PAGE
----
■ BY SUE ERWIN
Boca Bay resident John Gibson started coming to the island in the 1980s, when the fish camp owned by CSX Railroad brought executives and locals together to catch their dinner.
John’s family roots run deep in Southwest Florida. His mom’s side of the family came to the Tampa area from Michigan in a covered wagon in the late 1800s.
If you are driving on Interstate 275 South, you’ll pass an exit called Bearss, which is named after his mom’s family.
The town near Tampa called Gibsonton is named after John’s grandfather. “For a while that was the unofficial home to the ‘carneys’ of the Barnum and Bailey’s Circus,” John said.
His great, great-grandfather gave his great-grandfather some property near an orange farm. His grandmother and siblings each received lots along a spring-fed pond. “My mom and dad picked up my grandmother’s lot, and I bought my great aunt’s home two doors down,” John said.
His mother, Betty Gibson, will be turning 87 years old this year. His brother Arthur also lives in Tampa on the same street.
John spends four or five days in Boca Grande each week and the rest of the time in Tampa.
“I like being here all year, especially when it’s so quiet in the summer time,” he said. “The fishing is great, and you have the island to yourself.”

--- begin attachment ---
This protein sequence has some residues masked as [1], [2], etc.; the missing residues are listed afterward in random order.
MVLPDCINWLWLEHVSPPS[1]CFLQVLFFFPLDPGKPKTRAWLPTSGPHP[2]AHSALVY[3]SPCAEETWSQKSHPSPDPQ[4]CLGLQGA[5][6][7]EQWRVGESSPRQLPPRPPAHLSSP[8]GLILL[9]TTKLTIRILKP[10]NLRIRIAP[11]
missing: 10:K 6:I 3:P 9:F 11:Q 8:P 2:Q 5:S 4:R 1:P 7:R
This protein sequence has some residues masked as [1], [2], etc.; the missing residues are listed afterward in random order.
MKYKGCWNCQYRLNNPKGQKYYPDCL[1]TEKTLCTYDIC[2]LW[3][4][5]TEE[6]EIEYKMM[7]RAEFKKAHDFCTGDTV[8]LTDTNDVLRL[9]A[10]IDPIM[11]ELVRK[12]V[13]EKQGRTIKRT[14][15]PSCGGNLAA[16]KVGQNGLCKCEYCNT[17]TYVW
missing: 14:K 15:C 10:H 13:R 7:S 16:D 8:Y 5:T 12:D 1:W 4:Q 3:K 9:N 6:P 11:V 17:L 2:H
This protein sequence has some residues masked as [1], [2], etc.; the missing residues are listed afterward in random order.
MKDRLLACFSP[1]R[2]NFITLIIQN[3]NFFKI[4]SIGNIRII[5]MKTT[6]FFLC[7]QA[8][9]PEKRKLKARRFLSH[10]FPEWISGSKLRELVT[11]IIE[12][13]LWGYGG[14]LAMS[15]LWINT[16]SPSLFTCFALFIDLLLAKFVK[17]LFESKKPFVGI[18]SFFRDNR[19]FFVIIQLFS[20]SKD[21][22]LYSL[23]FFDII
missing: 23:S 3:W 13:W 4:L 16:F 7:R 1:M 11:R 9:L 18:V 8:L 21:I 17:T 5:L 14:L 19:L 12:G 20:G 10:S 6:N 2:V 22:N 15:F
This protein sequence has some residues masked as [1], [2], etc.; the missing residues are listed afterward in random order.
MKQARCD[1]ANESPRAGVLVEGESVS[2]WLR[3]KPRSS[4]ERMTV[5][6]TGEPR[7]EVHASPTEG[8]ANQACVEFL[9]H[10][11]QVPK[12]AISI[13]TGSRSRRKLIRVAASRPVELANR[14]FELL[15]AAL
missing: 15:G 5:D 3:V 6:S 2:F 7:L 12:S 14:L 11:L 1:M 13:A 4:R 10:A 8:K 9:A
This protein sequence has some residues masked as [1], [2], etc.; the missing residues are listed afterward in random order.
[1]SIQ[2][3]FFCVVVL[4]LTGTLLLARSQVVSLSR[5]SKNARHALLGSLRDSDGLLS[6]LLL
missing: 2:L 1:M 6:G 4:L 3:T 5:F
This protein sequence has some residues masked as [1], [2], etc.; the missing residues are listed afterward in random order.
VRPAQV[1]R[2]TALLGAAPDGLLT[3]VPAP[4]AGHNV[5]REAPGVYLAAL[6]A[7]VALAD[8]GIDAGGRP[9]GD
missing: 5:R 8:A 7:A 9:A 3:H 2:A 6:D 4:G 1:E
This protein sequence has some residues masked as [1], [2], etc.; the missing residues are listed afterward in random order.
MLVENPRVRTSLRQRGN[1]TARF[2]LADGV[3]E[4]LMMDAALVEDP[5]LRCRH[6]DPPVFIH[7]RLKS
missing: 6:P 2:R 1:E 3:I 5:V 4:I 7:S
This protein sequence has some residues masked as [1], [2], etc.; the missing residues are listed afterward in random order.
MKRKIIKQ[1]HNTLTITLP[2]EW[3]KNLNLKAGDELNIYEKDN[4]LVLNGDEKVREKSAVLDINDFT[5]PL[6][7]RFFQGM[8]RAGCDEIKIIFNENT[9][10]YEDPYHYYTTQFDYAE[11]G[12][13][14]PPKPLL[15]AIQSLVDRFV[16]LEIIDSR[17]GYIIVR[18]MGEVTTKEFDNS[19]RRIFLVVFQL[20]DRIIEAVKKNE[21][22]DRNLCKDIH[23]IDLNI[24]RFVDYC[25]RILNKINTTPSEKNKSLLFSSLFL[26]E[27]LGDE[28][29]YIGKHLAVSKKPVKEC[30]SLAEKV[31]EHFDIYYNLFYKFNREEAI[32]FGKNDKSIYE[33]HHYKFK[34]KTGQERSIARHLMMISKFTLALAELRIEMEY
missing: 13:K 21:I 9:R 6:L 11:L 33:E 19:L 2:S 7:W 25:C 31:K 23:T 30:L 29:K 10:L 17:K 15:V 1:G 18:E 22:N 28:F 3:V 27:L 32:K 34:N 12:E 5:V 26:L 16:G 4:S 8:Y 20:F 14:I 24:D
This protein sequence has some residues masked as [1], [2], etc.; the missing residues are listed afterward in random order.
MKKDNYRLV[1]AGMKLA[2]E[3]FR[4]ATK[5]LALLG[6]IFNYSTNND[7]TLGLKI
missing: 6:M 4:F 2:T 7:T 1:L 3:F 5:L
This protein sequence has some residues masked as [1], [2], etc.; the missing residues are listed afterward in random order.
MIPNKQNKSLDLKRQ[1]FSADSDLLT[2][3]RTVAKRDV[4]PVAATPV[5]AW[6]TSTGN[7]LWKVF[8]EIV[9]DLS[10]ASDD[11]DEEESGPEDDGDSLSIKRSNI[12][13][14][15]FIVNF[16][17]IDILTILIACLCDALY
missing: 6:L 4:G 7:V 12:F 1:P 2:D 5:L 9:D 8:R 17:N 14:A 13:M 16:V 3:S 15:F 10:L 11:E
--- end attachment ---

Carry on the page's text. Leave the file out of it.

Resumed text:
John was born in Tampa. His father was in the military, and the family lived in Okinawa for five years. They later moved to Atlanta and then to Washington, D.C. several years later.
John met his wife Gail in high school. They have been together for 50 years and are celebrating 45 years of marriage this year. They have two adopted daughters: Cassie and Dawn.
John has one grandson, Tristan, who is 7 years old.
“Tristan is probably better known on this island than I am,” John said with a smile.
Cassie is expecting a child due this June. Cassie lives in Tampa and works at a Ford dealership, and Dawn is an ICU nurse at a hospital in Fort Myers.
After graduating from high school, John attended the University of Maryland and majored in economics and public administration. He earned an MBA in finance from American University.